IMAGE: SECURITY AT PRISON GATE
Musadeq Sadeq  /  AP
Afghan police officers stand guard in front of the Pul-e Charkhi prison's gate in Kabul on Friday during a standoff involving two armed Pakistani prisoners.
updated 12/18/2004 6:05:07 AM ET 2004-12-18T11:05:07

An inmate injured in a deadly Afghan prison shootout will be questioned to determine if he and four comrades, all once suspected of belonging to al-Qaida, were trying to escape or were attempting to attack three American prisoners, the jail warden said Saturday.

Officials initially said four inmates — three Pakistanis and an Iraqi — were involved in the daylong fray at Kabul’s notorious Pul-e Charkhi jail that left the four prisoners and four guards dead. But warden Abdul Salam Bakhshi said Saturday that another prisoner who was injured also was involved.

“We are going to question him, and he will tell us why they attacked, what was their target, whether they wanted to escape or what was their aim,” Bakhshi said.

He said it was possible that the men were trying to get to the three Americans, who are being held in a different part of the prison while serving sentences of eight to 10 years for allegedly torturing Afghans while on a freelance hunt for terrorists.

Jailed Americans feel threatened
Jonathan Idema, Brent Bennett and Edward Caraballo are seeking to overturn their convictions from a trial that embarrassed U.S. and NATO forces and sowed confusion about Washington’s role in Afghanistan.

Idema’s attorney, John Tiffany, said his client called him from the prison and said the Americans had been targeted for death by the inmates who attempted the jailbreak.

Idema claimed during his sometimes-bizarre trial that he was in daily contact with U.S. officials “at the highest level,” including Defense Secretary Donald H. Rumsfeld’s office. But the U.S. government has described him as a vigilante working on his own. He had also accused the FBI of orchestrating his arrest.

Attempted escape followed by standoff
Afghan troops stormed the crumbling, overcrowded Pul-e Charkhi jail — which holds Taliban and al-Qaida suspects as well as common criminals — just after nightfall Friday with small arms and rocket-propelled grenades, ending the 10-hour standoff.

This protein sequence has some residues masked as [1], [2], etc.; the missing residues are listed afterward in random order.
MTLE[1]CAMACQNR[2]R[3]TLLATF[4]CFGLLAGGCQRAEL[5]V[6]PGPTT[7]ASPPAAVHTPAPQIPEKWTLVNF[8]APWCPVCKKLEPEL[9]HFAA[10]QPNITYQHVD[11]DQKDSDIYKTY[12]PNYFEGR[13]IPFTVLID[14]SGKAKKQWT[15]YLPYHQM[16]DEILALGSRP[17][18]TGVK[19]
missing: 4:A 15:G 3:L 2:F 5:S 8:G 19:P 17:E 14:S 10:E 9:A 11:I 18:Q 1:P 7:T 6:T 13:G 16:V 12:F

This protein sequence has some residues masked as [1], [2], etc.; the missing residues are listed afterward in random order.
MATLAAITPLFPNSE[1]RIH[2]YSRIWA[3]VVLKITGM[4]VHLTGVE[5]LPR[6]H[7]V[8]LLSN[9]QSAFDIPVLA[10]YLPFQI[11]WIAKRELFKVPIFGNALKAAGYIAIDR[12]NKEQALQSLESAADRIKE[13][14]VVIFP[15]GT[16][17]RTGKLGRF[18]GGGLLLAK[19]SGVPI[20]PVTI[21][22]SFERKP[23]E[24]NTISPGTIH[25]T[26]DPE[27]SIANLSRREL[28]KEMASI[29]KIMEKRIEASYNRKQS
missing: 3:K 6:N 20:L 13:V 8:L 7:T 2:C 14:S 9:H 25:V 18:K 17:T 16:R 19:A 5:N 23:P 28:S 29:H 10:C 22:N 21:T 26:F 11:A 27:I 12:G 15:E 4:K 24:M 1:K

It began in the morning when the five inmates used razors to attack a guard leading them to morning prayers. They took his AK-47 rifle, then beat and stabbed him to death, Bakhshi said.

A gunbattle ensued that killed three other guards and two of the would-be escapees. Two other inmates, both Pakistanis, scavenged a second gun and barricaded themselves on the jail’s war-damaged second floor, Bakhshi said. The fifth inmate, also a Pakistani, was wounded.

The two Pakistanis with guns then took potshots at hundreds of security personnel ringing the jail, keeping them from reaching three wounded soldiers inside the complex.

Jail officials used a loudspeaker to warn prisoners to “surrender or die.” The inmates responded with gunfire.

A patrol of four German armored personnel carriers from the International Security Assistance Force was dispatched to the scene Friday, along with several U.S. liaison officers. But they deliberately took a hands-off approach, letting Afghan troops and police handle the incident.

Formerly held by top warlord
The five inmates had all once been held in a northern jail run by Gen. Abdul Rashid Dostum, one of country’s most powerful warlords, on suspicion of fighting alongside al-Qaida and the Taliban, though they were all released earlier this year, suggesting they were not considered high-level militants. They were re-arrested in Kabul for unspecified common crimes several months ago.

Pul-e Charkhi, located on the capital’s outskirts, was the scene of summary executions under a series of Afghan regimes, most recently the hard-line Taliban. In August, a U.N. human rights expert urged the immediate release of an estimated 725 Taliban fighters taken prisoner in 2001, saying they were living in conditions that violate “every standard of human rights.”

The jail is unrelated to the detention facilities that the U.S. military runs for captured Taliban and al-Qaida fighters.

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